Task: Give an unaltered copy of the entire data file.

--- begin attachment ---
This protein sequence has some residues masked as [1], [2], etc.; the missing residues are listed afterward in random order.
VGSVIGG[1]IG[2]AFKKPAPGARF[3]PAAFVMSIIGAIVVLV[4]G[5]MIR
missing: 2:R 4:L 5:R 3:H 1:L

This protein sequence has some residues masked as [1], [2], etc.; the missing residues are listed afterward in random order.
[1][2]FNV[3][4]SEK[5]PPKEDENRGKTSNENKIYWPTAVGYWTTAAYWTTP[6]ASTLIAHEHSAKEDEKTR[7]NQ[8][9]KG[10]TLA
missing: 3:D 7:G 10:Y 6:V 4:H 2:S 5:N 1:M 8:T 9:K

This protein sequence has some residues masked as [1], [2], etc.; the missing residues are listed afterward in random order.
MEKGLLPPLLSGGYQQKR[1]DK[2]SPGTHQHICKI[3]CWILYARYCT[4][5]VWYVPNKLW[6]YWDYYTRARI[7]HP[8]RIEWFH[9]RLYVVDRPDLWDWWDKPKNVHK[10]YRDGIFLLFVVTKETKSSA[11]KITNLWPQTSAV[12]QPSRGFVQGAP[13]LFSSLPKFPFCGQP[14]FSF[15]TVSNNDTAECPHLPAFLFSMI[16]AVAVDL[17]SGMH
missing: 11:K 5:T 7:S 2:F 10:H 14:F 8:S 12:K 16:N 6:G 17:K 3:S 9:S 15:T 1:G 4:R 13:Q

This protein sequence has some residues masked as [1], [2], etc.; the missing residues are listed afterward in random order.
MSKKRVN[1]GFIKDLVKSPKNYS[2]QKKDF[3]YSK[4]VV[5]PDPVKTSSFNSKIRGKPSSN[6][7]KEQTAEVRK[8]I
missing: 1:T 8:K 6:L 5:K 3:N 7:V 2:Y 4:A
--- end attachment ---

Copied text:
This protein sequence has some residues masked as [1], [2], etc.; the missing residues are listed afterward in random order.
VGSVIGG[1]IG[2]AFKKPAPGARF[3]PAAFVMSIIGAIVVLV[4]G[5]MIR
missing: 2:R 4:L 5:R 3:H 1:L

This protein sequence has some residues masked as [1], [2], etc.; the missing residues are listed afterward in random order.
[1][2]FNV[3][4]SEK[5]PPKEDENRGKTSNENKIYWPTAVGYWTTAAYWTTP[6]ASTLIAHEHSAKEDEKTR[7]NQ[8][9]KG[10]TLA
missing: 3:D 7:G 10:Y 6:V 4:H 2:S 5:N 1:M 8:T 9:K

This protein sequence has some residues masked as [1], [2], etc.; the missing residues are listed afterward in random order.
MEKGLLPPLLSGGYQQKR[1]DK[2]SPGTHQHICKI[3]CWILYARYCT[4][5]VWYVPNKLW[6]YWDYYTRARI[7]HP[8]RIEWFH[9]RLYVVDRPDLWDWWDKPKNVHK[10]YRDGIFLLFVVTKETKSSA[11]KITNLWPQTSAV[12]QPSRGFVQGAP[13]LFSSLPKFPFCGQP[14]FSF[15]TVSNNDTAECPHLPAFLFSMI[16]AVAVDL[17]SGMH
missing: 11:K 5:T 7:S 2:F 10:H 14:F 8:S 12:K 16:N 6:G 17:K 3:S 9:S 15:T 1:G 4:R 13:Q

This protein sequence has some residues masked as [1], [2], etc.; the missing residues are listed afterward in random order.
MSKKRVN[1]GFIKDLVKSPKNYS[2]QKKDF[3]YSK[4]VV[5]PDPVKTSSFNSKIRGKPSSN[6][7]KEQTAEVRK[8]I
missing: 1:T 8:K 6:L 5:K 3:N 7:V 2:Y 4:A